The Iowa-class battleship USS New Jersey underwent many modifications in its nearly 50-year history, but there’s one modification it doesn’t really advertise. If you’ve ever been in the “dental storage room” aboard the USS New Jersey, then you’ve seen the ship’s venereal disease treatment room.
In a February 2021 YouTube video, the uncomfortable-looking curator of the Battleship New Jersey Museum & Memorial went aboard the USS Massachusetts to tour its “social diseases” room to talk about why it was a necessary compartment.
Sexually transmitted diseases have long been a concern for military planners. As early as World War I, the U.S. government and public health agencies waged long and exhaustive education campaigns about communicable diseases and distributed prophylactics in an effort to curb the problem.
An estimated 18,000 troops were taken out of action by VD daily during World War I.
Leading the Horses to Water
During World War II, the Army hyped venereal disease as “the enemy in your pants” and even reported that syphilis had caused the deaths of more than 58,000 people in the United States -- 14% of total World War II deaths.
Despite the informational campaign associated with venereal diseases, of which syphilis and gonorrhea were among the most widespread, soldiers and sailors still reported for treatment. Aboard the USS New Jersey, the line for sailors seeking treatment for VD started getting in the way of regular sick-call lines. It was moved to the dental treatment area one deck above.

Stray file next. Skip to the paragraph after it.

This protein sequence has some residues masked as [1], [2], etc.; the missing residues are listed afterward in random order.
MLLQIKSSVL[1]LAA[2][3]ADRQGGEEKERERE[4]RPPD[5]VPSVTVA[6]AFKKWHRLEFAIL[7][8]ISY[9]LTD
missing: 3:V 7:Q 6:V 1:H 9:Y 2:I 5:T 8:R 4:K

By the 1980s, the area had been converted into a dental storage room. Since it had plumbing, museum curators were curious about the room’s original function, so they went back to the blueprints to find out why.
It turned out that like the South Dakota-class USS Massachusetts, the Iowa-class battleships like the New Jersey featured a VD treatment room as standard medical practice. By the start of the Second World War, the number of troops out of action from VD dropped to 606.
Treatment and Prevention
The War Department began issuing condoms at the rate of six per person, per month and launched an overwhelmingly large information campaign to warn against the dangers of “easy women” and not using a preventative measure when with those “easy women.” Warnings and notices were posted everywhere from barracks to K-rations. Getting treated for VD was free but often came with an Article 15.
By 1941, the War Department was treating all bacterial infections with sulfonamides, an early but effective set of drugs with antibiotic properties that are still in use today. But in 1941, a gonorrhea infection could lead to a soldier (or sailor) being hospitalized for as long as 22 days. The soldier could still be infectious but asymptomatic.
Penicillin as a treatment for VD was introduced to the U.S. military in 1943. It was so effective against the most common sexual diseases that it allowed the USS New Jersey to turn its “social diseases” clinic into a storage area for the ship’s dentist.
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